Taking into account the new developments in outer space and the views of different parties, including recommendations in the report of the UN GGE on TCBMs, China and Russia have updated and improved the draft PPWT, mainly through amendments and refinements of such articles as definition, scope, institutional arrangements and dispute settlement mechanism in the draft Treaty. The new draft is aimed at further promoting negotiation of relevant international legal instrument in the CD. The Chinese delegation will make further introductions about the new draft at the informal meetings starting from tomorrow. We hope all parties will seriously study the new draft and support this initiative. We are open to views and suggestions by all parties to further improve the draft Treaty, so as to consolidate basis for the CD to start substantive negotiations in this regard.
The international community is concerned that the CD has been unable to carry out substantive work for a long time. At the same time, it is widely recognized that the work of the CD is closely related to the external security environment.
Currently, the international situation is undergoing complex changes. On the one hand, with further development of multi-polarization, economic globalization and social informatization, the interests, prosperity and security of all countries are getting more and more integrated. On the other hand, regional hotspot issues occur from time to time. Traditional and non-traditional security threats are intertwined. Recently, President XI Jinping pointed out that we should attach equal importance to both national security and common security for all, and build a community of common destiny by promoting all parties towards the same direction of mutual benefit, reciprocity and common security. This is quite instructive for us in exploring ways to promote international arms control and disarmament process. All parties should abandon the concept of Cold War and zero-sum game, actively seek common and cooperative security, further improve international and regional security environment, with a view to creating favorable conditions for the international arms control, disarmament and non-proliferation process.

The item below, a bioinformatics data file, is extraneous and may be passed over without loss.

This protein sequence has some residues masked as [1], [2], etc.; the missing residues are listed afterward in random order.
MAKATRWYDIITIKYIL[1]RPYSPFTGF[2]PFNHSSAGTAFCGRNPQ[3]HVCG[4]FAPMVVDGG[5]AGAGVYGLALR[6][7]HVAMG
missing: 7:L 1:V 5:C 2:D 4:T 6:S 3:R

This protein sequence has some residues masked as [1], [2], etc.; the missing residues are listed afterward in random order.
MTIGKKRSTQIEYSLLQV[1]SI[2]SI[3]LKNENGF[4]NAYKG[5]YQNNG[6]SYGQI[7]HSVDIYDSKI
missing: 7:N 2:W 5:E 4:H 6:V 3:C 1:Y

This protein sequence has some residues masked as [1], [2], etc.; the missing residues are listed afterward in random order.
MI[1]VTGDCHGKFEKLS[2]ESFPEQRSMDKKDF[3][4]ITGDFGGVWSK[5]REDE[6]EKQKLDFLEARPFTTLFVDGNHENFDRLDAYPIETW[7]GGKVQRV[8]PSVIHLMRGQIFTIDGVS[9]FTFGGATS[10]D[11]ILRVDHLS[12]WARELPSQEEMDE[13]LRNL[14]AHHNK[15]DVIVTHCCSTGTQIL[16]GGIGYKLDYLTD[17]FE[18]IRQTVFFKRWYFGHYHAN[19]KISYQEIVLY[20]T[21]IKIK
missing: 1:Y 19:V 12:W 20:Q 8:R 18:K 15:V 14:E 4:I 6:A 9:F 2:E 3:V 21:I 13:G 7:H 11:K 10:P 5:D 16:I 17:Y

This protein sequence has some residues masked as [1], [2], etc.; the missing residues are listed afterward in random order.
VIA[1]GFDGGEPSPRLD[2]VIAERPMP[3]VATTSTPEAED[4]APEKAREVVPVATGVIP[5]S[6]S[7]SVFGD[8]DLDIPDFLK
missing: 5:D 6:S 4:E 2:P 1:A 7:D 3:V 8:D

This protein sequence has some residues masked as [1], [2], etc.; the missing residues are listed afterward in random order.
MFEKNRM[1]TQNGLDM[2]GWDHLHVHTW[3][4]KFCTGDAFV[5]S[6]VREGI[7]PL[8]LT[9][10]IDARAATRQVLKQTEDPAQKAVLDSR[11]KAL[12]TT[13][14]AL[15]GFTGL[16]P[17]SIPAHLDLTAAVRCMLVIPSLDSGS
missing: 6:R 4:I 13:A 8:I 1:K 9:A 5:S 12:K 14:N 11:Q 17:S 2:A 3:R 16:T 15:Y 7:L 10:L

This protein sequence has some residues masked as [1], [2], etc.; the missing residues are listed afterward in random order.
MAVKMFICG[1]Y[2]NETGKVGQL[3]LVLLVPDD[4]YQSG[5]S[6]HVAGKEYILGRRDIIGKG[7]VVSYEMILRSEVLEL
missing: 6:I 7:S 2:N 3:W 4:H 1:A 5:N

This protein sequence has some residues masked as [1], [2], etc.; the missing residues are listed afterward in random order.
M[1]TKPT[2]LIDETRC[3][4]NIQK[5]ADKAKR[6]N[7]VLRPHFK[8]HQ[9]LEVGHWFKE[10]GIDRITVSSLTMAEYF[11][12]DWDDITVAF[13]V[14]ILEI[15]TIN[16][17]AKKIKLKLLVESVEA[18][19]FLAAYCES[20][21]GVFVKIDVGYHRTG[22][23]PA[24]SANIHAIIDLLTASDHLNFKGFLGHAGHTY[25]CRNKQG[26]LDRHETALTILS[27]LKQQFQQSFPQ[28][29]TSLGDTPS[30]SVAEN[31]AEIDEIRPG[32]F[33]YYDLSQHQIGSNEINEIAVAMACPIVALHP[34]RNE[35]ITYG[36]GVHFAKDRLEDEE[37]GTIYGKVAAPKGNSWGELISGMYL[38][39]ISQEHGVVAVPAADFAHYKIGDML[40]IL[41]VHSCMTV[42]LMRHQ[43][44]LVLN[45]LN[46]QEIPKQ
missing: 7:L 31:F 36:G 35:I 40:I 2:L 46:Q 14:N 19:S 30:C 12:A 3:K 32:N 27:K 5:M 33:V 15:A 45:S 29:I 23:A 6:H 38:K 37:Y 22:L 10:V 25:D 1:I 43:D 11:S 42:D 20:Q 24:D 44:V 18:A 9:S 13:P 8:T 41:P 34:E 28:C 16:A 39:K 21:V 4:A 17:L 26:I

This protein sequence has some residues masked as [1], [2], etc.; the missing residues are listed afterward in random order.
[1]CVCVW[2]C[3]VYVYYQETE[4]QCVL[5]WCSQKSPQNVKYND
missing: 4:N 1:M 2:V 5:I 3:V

The nuclear issues constitute core agenda items of the CD, as well as an important component of the global governance. We believe that global nuclear governance should take universal security as its fundamental goal, maintain the existing multilateral mechanisms, adhere to the principles of balanced progress and consensus, and guarantee the broad participation of the international community. Nuclear disarmament, non-proliferation and peaceful uses of nuclear energy are equally important and indispensable, which should be promoted in a holistic and balanced manner.
Firstly, we should maintain the strategic balance and stability. The nuclear deterrence policy based on the first use of nuclear weapons should be abandoned. Countries with the largest nuclear arsenals should continue to take the lead in making drastic and substantive reductions in their nuclear weapons. Nuclear disarmament should be promoted in a steady manner according to the consensus reached by the international community, including the roadmaps adopted by the successive NPT Review Conferences.
Secondly, we should earnestly enhance the authority and universality of the NPT. All states should strictly implement its non-proliferation obligations and relevant regulations of IAEA, maintain balanced supply and demand of nuclear materials, eliminate loopholes in nuclear security and potential proliferation risks, properly resolve hotspot regional issues through political and diplomatic means and consolidate the international non-proliferation regime.
Thirdly, we should fully respect the rights of all countries, especially the developing countries to peaceful uses of nuclear energy and carry out active international cooperation to assist developing countries in developing and utilizing nuclear energy for peaceful purposes.
Fourthly, we should follow a sensible, coordinated and balanced approach to nuclear security, build an international nuclear security system featuring fairness and win-win cooperation, vigorously strengthen nuclear security, promote international cooperation and make joint efforts to combat nuclear terrorism.
Thank you, Mr. President.